Elvidge creates an intriguing and thought provoking narrative. In the book, he takes the general idea of The Matrix and expands on it in several directions. The problem is Elvidge selectively interprets much of his evidence to fit his assertion. The book is not rooted strongly in science, despite the outward appearance of the information. It is interesting in that he cunningly weaves his evidence into an intriguing conspiracy.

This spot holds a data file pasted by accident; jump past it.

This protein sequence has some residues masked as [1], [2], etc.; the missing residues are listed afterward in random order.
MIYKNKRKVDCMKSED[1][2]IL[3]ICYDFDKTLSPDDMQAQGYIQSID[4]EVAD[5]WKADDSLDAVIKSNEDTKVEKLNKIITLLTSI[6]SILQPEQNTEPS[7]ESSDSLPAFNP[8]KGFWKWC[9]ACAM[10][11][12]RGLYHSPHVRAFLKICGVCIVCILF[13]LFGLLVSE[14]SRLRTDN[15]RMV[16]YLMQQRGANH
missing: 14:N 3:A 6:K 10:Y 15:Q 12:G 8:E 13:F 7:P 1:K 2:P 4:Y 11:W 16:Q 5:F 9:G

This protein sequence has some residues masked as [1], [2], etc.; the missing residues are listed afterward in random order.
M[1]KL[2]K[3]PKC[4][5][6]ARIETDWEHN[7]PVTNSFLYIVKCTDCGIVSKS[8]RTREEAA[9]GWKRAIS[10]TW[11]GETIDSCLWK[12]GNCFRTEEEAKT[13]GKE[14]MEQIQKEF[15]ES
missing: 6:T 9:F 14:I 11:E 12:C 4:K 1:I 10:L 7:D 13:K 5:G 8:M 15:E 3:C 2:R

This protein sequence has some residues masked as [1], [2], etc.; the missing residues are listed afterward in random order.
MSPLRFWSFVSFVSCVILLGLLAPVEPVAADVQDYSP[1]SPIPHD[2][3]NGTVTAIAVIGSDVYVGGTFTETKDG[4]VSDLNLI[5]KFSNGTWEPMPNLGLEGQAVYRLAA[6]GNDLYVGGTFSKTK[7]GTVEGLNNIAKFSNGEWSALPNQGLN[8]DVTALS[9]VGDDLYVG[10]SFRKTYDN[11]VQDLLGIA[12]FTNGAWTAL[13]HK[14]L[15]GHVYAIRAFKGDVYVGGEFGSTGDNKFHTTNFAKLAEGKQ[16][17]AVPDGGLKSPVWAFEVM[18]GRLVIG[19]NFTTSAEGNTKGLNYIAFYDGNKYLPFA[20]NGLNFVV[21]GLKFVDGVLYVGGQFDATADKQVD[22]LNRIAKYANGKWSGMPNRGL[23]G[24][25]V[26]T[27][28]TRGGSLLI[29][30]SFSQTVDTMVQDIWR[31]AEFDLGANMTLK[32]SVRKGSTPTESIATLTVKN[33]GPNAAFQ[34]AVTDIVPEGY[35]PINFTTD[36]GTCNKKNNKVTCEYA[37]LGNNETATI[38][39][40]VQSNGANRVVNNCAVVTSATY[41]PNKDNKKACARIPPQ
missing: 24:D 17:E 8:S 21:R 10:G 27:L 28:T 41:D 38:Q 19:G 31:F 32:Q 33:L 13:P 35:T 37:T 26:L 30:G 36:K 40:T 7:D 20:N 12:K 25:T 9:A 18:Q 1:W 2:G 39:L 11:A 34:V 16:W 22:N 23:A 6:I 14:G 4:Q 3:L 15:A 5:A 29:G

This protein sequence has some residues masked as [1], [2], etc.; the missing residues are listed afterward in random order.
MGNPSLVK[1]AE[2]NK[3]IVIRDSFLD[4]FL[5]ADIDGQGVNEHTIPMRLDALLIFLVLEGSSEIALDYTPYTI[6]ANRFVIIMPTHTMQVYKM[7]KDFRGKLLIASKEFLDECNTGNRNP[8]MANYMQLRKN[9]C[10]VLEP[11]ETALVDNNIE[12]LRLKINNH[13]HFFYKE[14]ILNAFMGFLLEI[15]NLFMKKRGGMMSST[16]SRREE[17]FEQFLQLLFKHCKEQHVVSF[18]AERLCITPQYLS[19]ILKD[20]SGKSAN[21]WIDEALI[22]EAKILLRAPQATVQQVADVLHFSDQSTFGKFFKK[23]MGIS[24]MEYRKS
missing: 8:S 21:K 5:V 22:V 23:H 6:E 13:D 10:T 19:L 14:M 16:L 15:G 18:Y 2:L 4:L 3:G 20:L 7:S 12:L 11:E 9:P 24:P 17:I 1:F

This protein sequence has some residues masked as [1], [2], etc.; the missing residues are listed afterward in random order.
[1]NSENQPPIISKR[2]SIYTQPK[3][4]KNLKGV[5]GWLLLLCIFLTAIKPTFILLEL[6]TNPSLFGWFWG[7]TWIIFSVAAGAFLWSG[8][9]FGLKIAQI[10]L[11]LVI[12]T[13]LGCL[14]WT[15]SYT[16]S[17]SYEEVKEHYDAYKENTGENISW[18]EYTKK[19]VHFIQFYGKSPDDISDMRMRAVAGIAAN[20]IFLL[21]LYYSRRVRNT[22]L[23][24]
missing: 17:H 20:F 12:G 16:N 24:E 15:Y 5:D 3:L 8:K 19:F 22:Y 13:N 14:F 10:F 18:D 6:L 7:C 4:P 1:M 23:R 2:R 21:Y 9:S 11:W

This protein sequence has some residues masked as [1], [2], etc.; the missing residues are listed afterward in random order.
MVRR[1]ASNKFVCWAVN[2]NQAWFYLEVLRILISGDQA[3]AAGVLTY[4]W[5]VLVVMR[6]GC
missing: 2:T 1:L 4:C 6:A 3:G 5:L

For example, Elvidge uses Sir Fred Hoyle's famous Boeing 747 probability quote but fails to mention that using it in the context of complex evolution is a reach, if not a downright misuse. Of course, randomly moving living parts until you come out with an elephant are slim, much like assembling a Boeing 747 out of scrap by moving parts around haphazardly. Of course, natural selection is not a process of chance. It is, of course, a long drawn out sequence of natural, but non-random events. The comparison of the two is a non sequitur. This is not terribly surprising as Mr. Elvidge is an electrical engineer, not an evolutionary scientist - though I would not have expected a man of his intellectual capacity to commit a mild form of intellectual treason with his spurious assumptions. While Elvidge may not have created a terribly accurate and scientific work, the book remains interesting to those interested by the thought of his speculation and arguments. Try it out.